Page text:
The Dry Valley soils account for the majority of the valley surface area. Although the soils are up to five million years old, profiles are generally poorly developed. Despite the appearance of uniformity, Antarctic soils have a high degree of spatial and temporal heterogeneity in soil properties, hydrologic regimes, and biological composition, which relates to the general biological productivity of the dry valleys. The primary research goal is to understand how soil properties influence the distribution, abundance, and and how soil biota influence ecosystem processes.
Globally, there are no other soil systems where nematodes represent the top of the food chain and where food webs have such simple structure. The majority of soils sampled across the valleys (65%) support up to three invertebrate taxa (tardigrades, rotifers, nematodes), but in contrast to other ecosystems, many soils lack invertebrates. Despite their trophic dominance, species diversity of nematodes in dry valley soils is very low, and most soils are dominated by a single species, Scottnema lindsayae.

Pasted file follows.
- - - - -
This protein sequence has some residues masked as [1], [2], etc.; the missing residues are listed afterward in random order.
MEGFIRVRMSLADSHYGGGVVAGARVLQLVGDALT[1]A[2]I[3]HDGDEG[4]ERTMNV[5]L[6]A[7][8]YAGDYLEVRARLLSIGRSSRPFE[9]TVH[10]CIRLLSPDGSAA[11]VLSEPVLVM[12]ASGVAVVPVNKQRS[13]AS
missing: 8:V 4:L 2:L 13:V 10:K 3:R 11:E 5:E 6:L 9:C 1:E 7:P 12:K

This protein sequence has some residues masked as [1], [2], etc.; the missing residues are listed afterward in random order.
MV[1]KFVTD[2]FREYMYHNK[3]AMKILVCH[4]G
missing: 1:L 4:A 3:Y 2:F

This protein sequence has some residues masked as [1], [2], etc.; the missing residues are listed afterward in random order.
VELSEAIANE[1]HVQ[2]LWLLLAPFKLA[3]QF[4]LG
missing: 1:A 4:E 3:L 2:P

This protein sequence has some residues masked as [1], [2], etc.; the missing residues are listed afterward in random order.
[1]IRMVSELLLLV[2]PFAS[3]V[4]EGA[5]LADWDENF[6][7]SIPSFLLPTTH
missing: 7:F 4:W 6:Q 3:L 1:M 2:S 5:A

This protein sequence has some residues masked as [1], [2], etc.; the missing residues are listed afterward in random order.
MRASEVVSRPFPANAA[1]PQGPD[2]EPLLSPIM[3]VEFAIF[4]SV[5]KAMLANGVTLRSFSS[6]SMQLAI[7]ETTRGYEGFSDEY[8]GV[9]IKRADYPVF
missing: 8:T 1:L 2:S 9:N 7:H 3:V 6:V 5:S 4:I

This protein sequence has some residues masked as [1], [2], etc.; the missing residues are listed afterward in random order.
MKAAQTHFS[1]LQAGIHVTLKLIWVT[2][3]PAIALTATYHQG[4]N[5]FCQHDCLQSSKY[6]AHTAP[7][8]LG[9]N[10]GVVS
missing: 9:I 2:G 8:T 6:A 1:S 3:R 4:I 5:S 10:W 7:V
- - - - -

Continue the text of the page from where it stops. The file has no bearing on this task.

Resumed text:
The simple food webs found in dry valley soils appear to be strongly influenced by human disturbance. The simple food chains found in dry valley soils appear to be strongly influenced by human disturbance, both directly (trampling) and indirectly (climate change). Populations of soil biota decrease drastically in walking paths, and are slow to recover. Studies on the impact of global climate change have shown that increased temperature and moisture inputs can change the structure of the food web, causing increases in an algal feeding nematode and decreases in a dominant bacterial feeder. These changes have important impacts on ecosystem processes in Antarctic soils.
For more information, contact:
Diana H. Wall
Colorado State University
Natl Resource Ecol Lab
200 W Lake Street
Fort Collins, CO 80523-1499
Environmental Studies Program
6182 Steel Hall
Hanover, NH 03755
McMurdo Dry Valleys LTER
Latitudinal Gradient Project: Soil Biodiversity and Response to Climate Change - Regional comparison of Cape Hallet and Taylor Valley, Antarctic
Dr. Wall’s Soil Biodiversity Lab
Green Algae in Wharton Creek:
The algal mats in the Dry Valleys remain in a dehydrated state for most of the year until liquid water returns. Within 20 minutes of receiving liquid water, they are living and breathing again. No one knows how long these mats can remain in this state until their cells break down and they are no longer viable. A current study has just rehyrdated, or brought back to live, mats there are over 8,000 years old. Are the organisms in these mats related to the ones found in the Valleys today? Can this survival mechanism these organisms use be used by possible life on other planets, such as Mars? For more information, contact Jenny Baeseman (
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Friday, 30 May 2008 22:41
Land and Life in the McMurdo Dry Valleys, AntarcticaWritten by Rhian Salmon